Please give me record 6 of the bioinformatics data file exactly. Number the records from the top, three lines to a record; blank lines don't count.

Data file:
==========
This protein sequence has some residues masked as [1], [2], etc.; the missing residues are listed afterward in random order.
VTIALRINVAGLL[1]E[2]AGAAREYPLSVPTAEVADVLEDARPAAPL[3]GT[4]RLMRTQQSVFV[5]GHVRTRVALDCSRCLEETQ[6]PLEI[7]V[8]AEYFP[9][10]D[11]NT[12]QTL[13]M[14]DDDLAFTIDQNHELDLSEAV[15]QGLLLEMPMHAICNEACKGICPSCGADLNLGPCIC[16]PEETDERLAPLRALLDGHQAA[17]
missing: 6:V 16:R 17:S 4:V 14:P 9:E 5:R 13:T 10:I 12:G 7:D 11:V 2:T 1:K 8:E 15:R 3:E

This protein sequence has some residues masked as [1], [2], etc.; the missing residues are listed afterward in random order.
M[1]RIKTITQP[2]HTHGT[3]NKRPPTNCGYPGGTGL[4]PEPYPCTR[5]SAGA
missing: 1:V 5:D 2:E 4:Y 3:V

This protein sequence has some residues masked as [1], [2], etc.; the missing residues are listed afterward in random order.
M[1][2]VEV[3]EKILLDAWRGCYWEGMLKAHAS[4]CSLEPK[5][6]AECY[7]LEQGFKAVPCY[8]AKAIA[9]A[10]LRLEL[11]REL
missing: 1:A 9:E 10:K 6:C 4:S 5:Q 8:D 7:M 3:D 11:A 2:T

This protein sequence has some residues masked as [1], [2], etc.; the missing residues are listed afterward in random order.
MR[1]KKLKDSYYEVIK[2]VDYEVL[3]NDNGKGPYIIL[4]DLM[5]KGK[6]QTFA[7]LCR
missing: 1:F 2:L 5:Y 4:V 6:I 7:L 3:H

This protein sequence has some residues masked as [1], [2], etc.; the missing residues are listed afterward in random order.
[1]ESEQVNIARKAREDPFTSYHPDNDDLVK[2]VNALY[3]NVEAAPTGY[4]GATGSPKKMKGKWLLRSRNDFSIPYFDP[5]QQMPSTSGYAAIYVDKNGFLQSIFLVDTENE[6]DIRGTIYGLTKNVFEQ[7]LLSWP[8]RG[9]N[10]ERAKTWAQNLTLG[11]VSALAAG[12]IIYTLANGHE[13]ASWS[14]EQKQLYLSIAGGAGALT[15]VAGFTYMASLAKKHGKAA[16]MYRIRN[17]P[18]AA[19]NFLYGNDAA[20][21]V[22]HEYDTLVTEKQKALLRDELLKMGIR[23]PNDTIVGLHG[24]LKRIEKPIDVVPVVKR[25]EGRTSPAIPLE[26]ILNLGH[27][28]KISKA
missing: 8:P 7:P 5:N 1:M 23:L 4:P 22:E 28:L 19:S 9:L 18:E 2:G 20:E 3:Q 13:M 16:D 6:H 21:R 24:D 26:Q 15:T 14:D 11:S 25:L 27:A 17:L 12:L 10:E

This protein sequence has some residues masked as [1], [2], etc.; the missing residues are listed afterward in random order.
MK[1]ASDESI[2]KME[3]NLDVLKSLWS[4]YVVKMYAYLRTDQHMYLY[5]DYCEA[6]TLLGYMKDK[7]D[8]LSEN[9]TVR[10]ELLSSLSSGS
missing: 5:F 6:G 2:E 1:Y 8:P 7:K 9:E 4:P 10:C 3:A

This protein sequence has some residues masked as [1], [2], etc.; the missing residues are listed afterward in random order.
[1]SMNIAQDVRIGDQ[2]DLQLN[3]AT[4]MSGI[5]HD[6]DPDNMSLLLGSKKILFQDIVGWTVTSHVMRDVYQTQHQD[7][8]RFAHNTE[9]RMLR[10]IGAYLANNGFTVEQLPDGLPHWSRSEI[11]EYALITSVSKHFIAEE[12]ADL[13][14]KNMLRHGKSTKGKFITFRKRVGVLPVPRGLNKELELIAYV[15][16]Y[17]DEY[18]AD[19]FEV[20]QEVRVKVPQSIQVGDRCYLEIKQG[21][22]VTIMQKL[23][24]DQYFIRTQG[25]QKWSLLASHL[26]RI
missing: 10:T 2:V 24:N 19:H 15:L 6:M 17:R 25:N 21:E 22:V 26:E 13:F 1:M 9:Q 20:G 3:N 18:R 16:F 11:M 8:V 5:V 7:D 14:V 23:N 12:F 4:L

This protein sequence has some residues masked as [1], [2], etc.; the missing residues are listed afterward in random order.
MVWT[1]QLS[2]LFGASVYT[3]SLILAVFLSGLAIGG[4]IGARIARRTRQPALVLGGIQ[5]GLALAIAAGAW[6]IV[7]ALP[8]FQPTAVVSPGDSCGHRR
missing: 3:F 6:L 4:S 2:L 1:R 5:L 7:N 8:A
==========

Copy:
This protein sequence has some residues masked as [1], [2], etc.; the missing residues are listed afterward in random order.
MK[1]ASDESI[2]KME[3]NLDVLKSLWS[4]YVVKMYAYLRTDQHMYLY[5]DYCEA[6]TLLGYMKDK[7]D[8]LSEN[9]TVR[10]ELLSSLSSGS
missing: 5:F 6:G 2:E 1:Y 8:P 7:K 9:E 4:P 10:C 3:A